Our eBook Practical MLOps is coming soon. Sign up to get a preview edition today.
MLOps: How to Get Started?
Are you struggling with managing the machine learning model lifecycle? Does every update to a model feel like a new project? MLOps (machine learning operations) is a collaborative approach that helps manage machine learning in production.
MLOps borrows from the DevOps playbook, which has drastically changed how we develop software in the past 15 years. The MLOps practice aims to reduce time spent doing routine operations such as data gathering, model retraining, and model evaluation, to focus expert resources on further development.
Source: State of ML 2020, 330 respondents
So why is MLOps relevant right now? Production models are becoming more and more common, and with it, MLOps is rising in popularity. In May 2020, we surveyed 330 data scientists, machine learning engineers, and managers in a broad range of companies to ask what they are focusing on for the next three months. Although 20% of respondents said they are still focusing more on the experimentation and learning phase, half of the respondents said they are focusing on developing models for production use. Over 40% said they would be deploying models to production.
Step 1: Recognize the stakeholders.
The size and scope of real-world machine learning projects have surely surprised most – if not all of us. What seems like a straightforward task of gathering some data, training a model and then using it for profit ends up becoming a deep rabbit hole that spans from business and operations to IT. A single project covers data storage, data security, access control, resource management, high availability, integrations to existing business applications, testing, retraining, etc. Many machine learning projects end up being some of the biggest multidisciplinary and cross-organizational development efforts that the companies have ever faced.
To properly implement an MLOps process, you’ll have to recognize the key people and roles in your organization. We’ve talked to countless organizations in the past four years, and while each case is unique, there tends to be a combination of these roles that contribute machine learning projects:
- Data scientists (duh!)
- Data engineers
- Machine learning engineers
- DevOps engineers
- Business owners
These roles are not necessarily one per person, but rather a single person can - and in smaller organizations often has to - cover multiple roles. However, it paints a picture of who you’ll need to identify to gather your specific requirements and use your organization’s resources. For example, you must talk to business owners to understand the regulatory requirements and IT to grant access and provision cloud machines.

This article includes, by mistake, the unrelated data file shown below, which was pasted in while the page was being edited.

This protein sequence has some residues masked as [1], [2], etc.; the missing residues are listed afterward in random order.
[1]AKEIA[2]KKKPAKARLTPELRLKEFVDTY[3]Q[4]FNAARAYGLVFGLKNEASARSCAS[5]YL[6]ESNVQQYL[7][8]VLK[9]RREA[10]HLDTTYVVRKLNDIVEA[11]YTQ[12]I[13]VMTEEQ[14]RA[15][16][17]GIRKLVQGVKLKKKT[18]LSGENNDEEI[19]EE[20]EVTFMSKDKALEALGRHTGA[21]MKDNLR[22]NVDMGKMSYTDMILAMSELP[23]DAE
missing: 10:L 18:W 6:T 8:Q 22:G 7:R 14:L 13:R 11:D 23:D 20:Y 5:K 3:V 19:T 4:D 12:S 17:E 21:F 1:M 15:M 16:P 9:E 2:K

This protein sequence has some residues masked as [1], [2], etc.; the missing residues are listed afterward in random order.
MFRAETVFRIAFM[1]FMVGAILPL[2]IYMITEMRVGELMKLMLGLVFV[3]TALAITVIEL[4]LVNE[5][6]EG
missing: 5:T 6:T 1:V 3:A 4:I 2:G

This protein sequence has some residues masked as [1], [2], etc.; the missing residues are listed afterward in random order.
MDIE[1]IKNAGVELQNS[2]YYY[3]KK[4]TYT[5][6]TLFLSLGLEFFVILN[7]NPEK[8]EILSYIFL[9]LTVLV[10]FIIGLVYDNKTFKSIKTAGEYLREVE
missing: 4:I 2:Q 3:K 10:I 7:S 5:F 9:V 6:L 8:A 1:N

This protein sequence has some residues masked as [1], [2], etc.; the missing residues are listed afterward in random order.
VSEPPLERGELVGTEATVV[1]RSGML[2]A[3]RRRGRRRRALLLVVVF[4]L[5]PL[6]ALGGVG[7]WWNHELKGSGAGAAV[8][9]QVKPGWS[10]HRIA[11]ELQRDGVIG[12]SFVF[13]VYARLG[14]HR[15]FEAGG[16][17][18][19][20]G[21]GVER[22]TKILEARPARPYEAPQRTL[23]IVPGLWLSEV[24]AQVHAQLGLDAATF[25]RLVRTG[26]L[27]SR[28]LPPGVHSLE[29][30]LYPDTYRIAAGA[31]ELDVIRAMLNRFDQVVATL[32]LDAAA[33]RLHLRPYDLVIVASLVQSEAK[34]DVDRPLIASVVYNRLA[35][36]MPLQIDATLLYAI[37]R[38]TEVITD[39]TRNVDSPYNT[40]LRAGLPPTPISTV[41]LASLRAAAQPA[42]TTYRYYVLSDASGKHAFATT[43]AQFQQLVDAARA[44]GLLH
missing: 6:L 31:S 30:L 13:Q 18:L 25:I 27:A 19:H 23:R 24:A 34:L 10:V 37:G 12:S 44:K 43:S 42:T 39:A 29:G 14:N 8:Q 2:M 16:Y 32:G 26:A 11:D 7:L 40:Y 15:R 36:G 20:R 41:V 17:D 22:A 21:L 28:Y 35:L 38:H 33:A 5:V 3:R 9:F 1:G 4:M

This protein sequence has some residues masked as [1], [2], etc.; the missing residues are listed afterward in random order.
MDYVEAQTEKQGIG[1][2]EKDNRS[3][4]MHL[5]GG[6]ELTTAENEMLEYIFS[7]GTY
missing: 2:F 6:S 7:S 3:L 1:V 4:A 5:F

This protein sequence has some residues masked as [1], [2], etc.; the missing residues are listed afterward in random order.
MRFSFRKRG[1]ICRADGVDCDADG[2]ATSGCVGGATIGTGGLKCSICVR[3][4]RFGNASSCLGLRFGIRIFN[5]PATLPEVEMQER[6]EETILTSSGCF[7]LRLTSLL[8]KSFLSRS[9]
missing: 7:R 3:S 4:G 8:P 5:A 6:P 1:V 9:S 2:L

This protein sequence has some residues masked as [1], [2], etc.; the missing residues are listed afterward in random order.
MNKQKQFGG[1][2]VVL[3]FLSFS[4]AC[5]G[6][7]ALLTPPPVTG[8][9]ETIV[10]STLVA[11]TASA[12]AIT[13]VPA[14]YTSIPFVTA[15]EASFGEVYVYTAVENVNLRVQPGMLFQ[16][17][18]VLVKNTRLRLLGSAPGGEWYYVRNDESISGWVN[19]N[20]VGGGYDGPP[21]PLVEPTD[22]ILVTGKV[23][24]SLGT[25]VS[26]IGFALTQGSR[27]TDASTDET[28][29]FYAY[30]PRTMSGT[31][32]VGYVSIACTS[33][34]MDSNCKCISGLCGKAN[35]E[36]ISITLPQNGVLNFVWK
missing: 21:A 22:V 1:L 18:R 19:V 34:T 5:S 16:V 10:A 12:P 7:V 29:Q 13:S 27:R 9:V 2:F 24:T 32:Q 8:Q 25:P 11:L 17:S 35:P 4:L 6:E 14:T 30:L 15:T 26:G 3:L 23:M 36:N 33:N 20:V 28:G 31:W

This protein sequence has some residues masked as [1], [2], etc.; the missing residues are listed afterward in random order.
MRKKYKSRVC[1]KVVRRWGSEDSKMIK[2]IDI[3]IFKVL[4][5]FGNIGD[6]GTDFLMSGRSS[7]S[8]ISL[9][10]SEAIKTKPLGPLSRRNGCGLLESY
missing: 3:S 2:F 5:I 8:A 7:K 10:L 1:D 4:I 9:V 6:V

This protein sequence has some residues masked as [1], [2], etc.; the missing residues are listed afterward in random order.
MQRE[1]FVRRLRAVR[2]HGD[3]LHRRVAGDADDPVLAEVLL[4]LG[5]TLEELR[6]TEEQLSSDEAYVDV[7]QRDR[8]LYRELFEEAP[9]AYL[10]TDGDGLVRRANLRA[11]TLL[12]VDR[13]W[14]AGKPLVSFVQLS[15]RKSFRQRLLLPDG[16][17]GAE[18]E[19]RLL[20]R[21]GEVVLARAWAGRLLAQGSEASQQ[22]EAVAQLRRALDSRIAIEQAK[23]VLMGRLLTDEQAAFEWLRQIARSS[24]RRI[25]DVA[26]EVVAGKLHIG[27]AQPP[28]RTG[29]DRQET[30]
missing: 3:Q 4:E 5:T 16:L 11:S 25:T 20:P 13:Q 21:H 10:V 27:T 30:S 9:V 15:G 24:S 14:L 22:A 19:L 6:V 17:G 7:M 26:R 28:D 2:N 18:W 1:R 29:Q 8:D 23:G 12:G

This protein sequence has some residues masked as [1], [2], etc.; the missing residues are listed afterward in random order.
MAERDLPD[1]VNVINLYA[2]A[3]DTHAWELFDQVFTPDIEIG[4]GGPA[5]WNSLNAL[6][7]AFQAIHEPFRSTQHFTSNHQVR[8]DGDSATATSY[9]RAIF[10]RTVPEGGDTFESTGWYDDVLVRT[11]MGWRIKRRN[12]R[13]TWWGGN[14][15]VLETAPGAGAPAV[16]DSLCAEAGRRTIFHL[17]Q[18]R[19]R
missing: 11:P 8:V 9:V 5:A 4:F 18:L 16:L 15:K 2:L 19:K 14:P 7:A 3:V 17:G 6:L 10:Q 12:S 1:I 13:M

Step 2: Invest in infrastructure.
MLOps is all about operational infrastructure that makes developing machine learning more efficient. There are plenty of proprietary and open-source products that solve parts of the machine learning lifecycle. When comparing platforms in the MLOps space, you’ll often run into apples to oranges comparisons. For example, comparing KubeFlow and Valohai is tricky because the former is an extendable, open-source solution requiring weeks to adopt, and the latter is a managed, proprietary solution.
To make it more straightforward on how to decide on what infrastructure solutions to adopt, you should consider the following aspects:
- Reproducibility Will the solution make it easier to retain knowledge about data science work?
For example, experiment tracking and data version control are solutions that will significantly increase your teams capability to reproduce previous work.
- Efficiency Will the solution save us time or money?
For example, automated machine orchestration will reduce the risk of paying for costly GPU instances even when they are not in use, and pipeline capabilities will remove manual work from routine operations.
- Integrability Will the solution integrate with our existing systems and processes?
For example, feature store will make it easier for data engineers and data scientists to work together around data and integrate with ML platforms.
There are many approaches to ML infrastructure that can work, whether it’s coupling specialized systems or using a single multipurpose platform. However, infrastructure work should start as early as possible to avoid situations where your team has models in production, but how the models were produced isn’t well documented and each new release is becoming increasingly difficult to do.
Step 3: Automate, automate, automate.
When moving from POC to production, there is a significant change in mindset you’ll have to make. The ML model is no longer the product; the pipeline is.
While machine learning projects often start with one huge notebook and some local data, it’s essential to begin splitting the problem solving into more manageable components; components that can be tied together but tested and developed separately.
This ability to split the problem solving into reproducible, predefined and executable components forces the team to adhere to a joined process. A joined process, in turn, creates a well-defined language between the data scientists and the engineers and also eventually leads to an automated setup that is ML equivalent of continuous integration (CI) – a product capable of auto-updating itself.
An end-to-end, automated machine learning pipeline ensures that every change – in either data or code – is (or can be) deployed to production without it turning into a special project.
The result of MLOps should be a supercharged release cycle of machine learning capabilities. It’s paramount to understand that MLOps is a combination of people and technologies; people have to be willing to automate and document their work and tools have to make it easy.
For more practical MLOps advice, sign up for our upcoming eBook and receive a preview edition today.